(FloridaToday.com) - A complaint that elementary school students were drinking Mountain Dew before taking a high-stakes, standardized test has prompted Creel Elementary School to stop the long-standing practice.
The Melbourne school has been serving students trail mix and a small amount of Mountain Dew, about 3 tablespoons, before administering the Florida Comprehensive Assessment Test each day.
But giving students a sugary drink before the test – which is used in educational decisions, from teacher evaluations to student retentions – has raised concerns.
That includes the risk of students crashing from a sugar high mid-test, and the fact that state law prevents schools from selling soda.
A grandmother contacted local media about the practice, drawing the attention of administrators from Brevard Public schools.
"Once that was brought to our attention, we eliminated that practice," Brevard Public Schools Spokeswoman Michelle Irwin said. "We've advised Creel Elementary to only provide water as a beverage."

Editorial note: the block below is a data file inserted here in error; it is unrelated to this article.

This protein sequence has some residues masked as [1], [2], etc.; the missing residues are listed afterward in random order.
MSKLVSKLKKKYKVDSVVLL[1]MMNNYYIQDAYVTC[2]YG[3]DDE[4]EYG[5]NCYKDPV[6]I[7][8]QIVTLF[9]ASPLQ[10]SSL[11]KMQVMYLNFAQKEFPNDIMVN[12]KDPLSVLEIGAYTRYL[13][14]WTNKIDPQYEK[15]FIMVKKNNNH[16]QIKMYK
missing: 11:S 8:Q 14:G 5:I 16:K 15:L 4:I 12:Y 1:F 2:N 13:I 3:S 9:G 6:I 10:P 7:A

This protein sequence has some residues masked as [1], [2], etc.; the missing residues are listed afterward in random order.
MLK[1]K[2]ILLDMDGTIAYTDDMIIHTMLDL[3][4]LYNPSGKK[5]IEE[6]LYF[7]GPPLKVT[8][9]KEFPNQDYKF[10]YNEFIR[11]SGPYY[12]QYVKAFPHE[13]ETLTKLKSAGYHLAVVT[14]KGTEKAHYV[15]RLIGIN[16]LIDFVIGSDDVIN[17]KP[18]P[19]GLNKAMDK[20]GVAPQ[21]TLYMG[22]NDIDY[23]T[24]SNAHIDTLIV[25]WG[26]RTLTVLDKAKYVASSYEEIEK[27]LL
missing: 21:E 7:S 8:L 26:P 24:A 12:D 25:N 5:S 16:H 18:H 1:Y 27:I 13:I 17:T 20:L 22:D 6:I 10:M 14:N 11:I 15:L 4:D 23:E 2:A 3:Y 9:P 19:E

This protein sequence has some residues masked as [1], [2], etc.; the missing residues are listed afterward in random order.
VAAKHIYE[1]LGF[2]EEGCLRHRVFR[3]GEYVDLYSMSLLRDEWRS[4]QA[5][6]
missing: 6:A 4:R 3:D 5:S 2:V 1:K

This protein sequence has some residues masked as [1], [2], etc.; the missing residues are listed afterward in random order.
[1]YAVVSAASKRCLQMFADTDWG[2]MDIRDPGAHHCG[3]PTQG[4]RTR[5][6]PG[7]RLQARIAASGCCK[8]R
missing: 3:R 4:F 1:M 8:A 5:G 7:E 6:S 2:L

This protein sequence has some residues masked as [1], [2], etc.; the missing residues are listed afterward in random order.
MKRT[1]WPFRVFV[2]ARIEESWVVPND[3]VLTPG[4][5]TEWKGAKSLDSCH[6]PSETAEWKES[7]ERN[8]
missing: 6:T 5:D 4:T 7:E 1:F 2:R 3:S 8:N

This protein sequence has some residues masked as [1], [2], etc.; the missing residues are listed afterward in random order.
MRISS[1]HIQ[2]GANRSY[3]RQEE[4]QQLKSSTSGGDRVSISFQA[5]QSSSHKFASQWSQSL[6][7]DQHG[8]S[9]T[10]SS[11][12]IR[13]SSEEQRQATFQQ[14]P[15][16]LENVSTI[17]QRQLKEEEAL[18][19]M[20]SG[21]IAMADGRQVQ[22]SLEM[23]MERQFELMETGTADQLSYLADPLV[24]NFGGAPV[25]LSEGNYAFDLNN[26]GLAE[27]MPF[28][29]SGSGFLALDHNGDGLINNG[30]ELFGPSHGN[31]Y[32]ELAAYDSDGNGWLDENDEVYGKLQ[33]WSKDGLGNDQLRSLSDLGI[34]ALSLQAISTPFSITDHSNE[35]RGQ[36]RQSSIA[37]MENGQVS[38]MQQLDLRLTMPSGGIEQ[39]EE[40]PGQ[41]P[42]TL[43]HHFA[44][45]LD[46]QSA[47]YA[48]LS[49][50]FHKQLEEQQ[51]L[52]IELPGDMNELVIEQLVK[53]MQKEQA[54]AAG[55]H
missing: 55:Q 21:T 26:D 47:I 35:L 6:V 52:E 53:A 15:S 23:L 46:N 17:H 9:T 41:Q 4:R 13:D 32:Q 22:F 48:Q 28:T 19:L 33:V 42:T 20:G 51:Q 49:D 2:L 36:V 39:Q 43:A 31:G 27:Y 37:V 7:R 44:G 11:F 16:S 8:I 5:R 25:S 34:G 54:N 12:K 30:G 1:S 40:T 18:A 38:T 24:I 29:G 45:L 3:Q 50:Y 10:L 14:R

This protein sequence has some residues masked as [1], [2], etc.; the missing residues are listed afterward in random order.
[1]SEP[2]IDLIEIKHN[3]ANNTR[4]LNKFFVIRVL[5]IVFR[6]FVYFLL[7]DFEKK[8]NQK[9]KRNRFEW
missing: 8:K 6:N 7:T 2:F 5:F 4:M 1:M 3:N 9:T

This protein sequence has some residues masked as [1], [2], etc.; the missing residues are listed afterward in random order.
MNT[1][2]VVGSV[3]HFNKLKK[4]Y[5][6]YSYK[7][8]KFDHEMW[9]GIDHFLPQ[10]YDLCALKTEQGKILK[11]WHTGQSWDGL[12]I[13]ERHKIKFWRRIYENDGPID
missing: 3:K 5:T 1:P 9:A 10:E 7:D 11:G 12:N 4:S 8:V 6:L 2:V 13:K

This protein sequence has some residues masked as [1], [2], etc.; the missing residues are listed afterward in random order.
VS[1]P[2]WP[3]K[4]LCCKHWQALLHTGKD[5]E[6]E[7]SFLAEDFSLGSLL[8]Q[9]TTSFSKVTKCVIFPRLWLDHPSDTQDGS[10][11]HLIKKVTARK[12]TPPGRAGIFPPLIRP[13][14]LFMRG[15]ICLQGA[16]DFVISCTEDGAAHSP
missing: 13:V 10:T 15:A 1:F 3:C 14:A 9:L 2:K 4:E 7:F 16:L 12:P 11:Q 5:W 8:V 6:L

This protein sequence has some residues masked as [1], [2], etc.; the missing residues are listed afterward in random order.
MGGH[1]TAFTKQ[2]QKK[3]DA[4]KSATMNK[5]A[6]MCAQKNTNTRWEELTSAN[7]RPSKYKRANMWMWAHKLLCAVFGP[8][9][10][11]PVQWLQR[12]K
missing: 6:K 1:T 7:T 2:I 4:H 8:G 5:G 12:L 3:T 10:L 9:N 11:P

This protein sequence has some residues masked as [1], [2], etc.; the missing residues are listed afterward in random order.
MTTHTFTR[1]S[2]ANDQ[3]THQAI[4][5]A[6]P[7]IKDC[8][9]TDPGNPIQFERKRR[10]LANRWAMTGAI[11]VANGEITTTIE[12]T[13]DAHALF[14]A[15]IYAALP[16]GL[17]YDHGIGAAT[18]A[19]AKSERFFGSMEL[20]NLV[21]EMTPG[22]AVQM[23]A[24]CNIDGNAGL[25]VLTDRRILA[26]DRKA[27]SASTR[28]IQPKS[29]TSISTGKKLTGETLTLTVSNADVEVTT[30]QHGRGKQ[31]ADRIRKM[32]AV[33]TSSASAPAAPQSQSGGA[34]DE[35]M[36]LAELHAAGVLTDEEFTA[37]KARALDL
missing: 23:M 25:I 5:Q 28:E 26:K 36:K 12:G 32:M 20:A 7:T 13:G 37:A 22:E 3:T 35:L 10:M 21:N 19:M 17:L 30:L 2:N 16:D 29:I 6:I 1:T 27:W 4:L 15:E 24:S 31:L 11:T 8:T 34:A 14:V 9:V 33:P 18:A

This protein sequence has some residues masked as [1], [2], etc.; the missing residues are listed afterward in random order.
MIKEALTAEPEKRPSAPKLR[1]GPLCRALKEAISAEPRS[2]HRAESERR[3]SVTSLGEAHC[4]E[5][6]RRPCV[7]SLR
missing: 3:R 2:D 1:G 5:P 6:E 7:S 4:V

Creel Elementary School Principal Kathryn Eward started serving students Mountain Dew and trial mix about 10 years ago, after reading about its positive impacts in an education journal, Irwin said.
"She felt that it was a professional practice and implemented it," Irwin said. "Since then, there's been new information (about what's best for students)."
Eward said that the soda was part of an overall effort to get kids excited and ready for the FCAT. That includes urging students to get a good night's sleep, wear comfortable clothes and eat a healthy breakfast.
In addition, students have a lighter homework load during testing and receive special pencils.
The Mountain Dew was served in small Dixie cups, along with the trail mix. Starting Wednesday, students will receive water and trail mix.
"We don't think we were giving them enough to really get into" negative impacts of sugar highs and lows, Eward said. "We've done it for years. The kids look forward to the treats."
However, she said she respects the concerns raised by the practice. "It's wonderful for people to be mindful of their kids, and what they're eating and drinking and doing," she said.
Irwin said schools typically serve snacks before administering the FCAT. In addition, the district provides students with bottles of water.